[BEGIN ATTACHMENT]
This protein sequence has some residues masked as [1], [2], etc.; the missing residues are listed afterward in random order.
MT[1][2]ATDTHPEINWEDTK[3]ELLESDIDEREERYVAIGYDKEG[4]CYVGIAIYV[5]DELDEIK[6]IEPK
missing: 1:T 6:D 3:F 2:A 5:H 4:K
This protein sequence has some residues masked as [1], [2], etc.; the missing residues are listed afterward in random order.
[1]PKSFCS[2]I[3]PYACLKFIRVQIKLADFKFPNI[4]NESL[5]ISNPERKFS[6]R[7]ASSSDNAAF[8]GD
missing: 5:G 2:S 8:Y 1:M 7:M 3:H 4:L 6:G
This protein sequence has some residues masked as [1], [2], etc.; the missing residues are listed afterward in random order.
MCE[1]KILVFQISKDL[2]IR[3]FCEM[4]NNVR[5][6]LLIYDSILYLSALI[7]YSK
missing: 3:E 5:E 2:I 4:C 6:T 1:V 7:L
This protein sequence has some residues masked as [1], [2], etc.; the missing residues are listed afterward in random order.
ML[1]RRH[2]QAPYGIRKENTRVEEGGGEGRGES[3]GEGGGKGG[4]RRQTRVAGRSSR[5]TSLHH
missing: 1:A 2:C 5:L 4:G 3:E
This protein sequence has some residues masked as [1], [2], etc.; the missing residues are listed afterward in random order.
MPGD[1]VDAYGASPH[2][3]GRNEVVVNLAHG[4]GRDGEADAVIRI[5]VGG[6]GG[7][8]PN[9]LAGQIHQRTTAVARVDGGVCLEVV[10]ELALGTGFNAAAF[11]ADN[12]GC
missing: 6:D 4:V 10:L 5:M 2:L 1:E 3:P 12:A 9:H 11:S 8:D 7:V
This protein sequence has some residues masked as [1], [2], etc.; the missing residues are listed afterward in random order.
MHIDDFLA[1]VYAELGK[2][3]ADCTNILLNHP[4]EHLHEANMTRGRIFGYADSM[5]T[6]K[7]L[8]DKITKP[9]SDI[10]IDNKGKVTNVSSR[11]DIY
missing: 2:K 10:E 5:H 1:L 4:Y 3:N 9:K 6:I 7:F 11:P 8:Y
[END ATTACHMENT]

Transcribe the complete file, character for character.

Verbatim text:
This protein sequence has some residues masked as [1], [2], etc.; the missing residues are listed afterward in random order.
MT[1][2]ATDTHPEINWEDTK[3]ELLESDIDEREERYVAIGYDKEG[4]CYVGIAIYV[5]DELDEIK[6]IEPK
missing: 1:T 6:D 3:F 2:A 5:H 4:K
This protein sequence has some residues masked as [1], [2], etc.; the missing residues are listed afterward in random order.
[1]PKSFCS[2]I[3]PYACLKFIRVQIKLADFKFPNI[4]NESL[5]ISNPERKFS[6]R[7]ASSSDNAAF[8]GD
missing: 5:G 2:S 8:Y 1:M 7:M 3:H 4:L 6:G
This protein sequence has some residues masked as [1], [2], etc.; the missing residues are listed afterward in random order.
MCE[1]KILVFQISKDL[2]IR[3]FCEM[4]NNVR[5][6]LLIYDSILYLSALI[7]YSK
missing: 3:E 5:E 2:I 4:C 6:T 1:V 7:L
This protein sequence has some residues masked as [1], [2], etc.; the missing residues are listed afterward in random order.
ML[1]RRH[2]QAPYGIRKENTRVEEGGGEGRGES[3]GEGGGKGG[4]RRQTRVAGRSSR[5]TSLHH
missing: 1:A 2:C 5:L 4:G 3:E
This protein sequence has some residues masked as [1], [2], etc.; the missing residues are listed afterward in random order.
MPGD[1]VDAYGASPH[2][3]GRNEVVVNLAHG[4]GRDGEADAVIRI[5]VGG[6]GG[7][8]PN[9]LAGQIHQRTTAVARVDGGVCLEVV[10]ELALGTGFNAAAF[11]ADN[12]GC
missing: 6:D 4:V 10:L 5:M 2:L 1:E 3:P 12:A 9:H 11:S 8:D 7:V
This protein sequence has some residues masked as [1], [2], etc.; the missing residues are listed afterward in random order.
MHIDDFLA[1]VYAELGK[2][3]ADCTNILLNHP[4]EHLHEANMTRGRIFGYADSM[5]T[6]K[7]L[8]DKITKP[9]SDI[10]IDNKGKVTNVSSR[11]DIY
missing: 2:K 10:E 5:H 1:L 4:Y 3:N 9:K 6:I 7:F 11:P 8:Y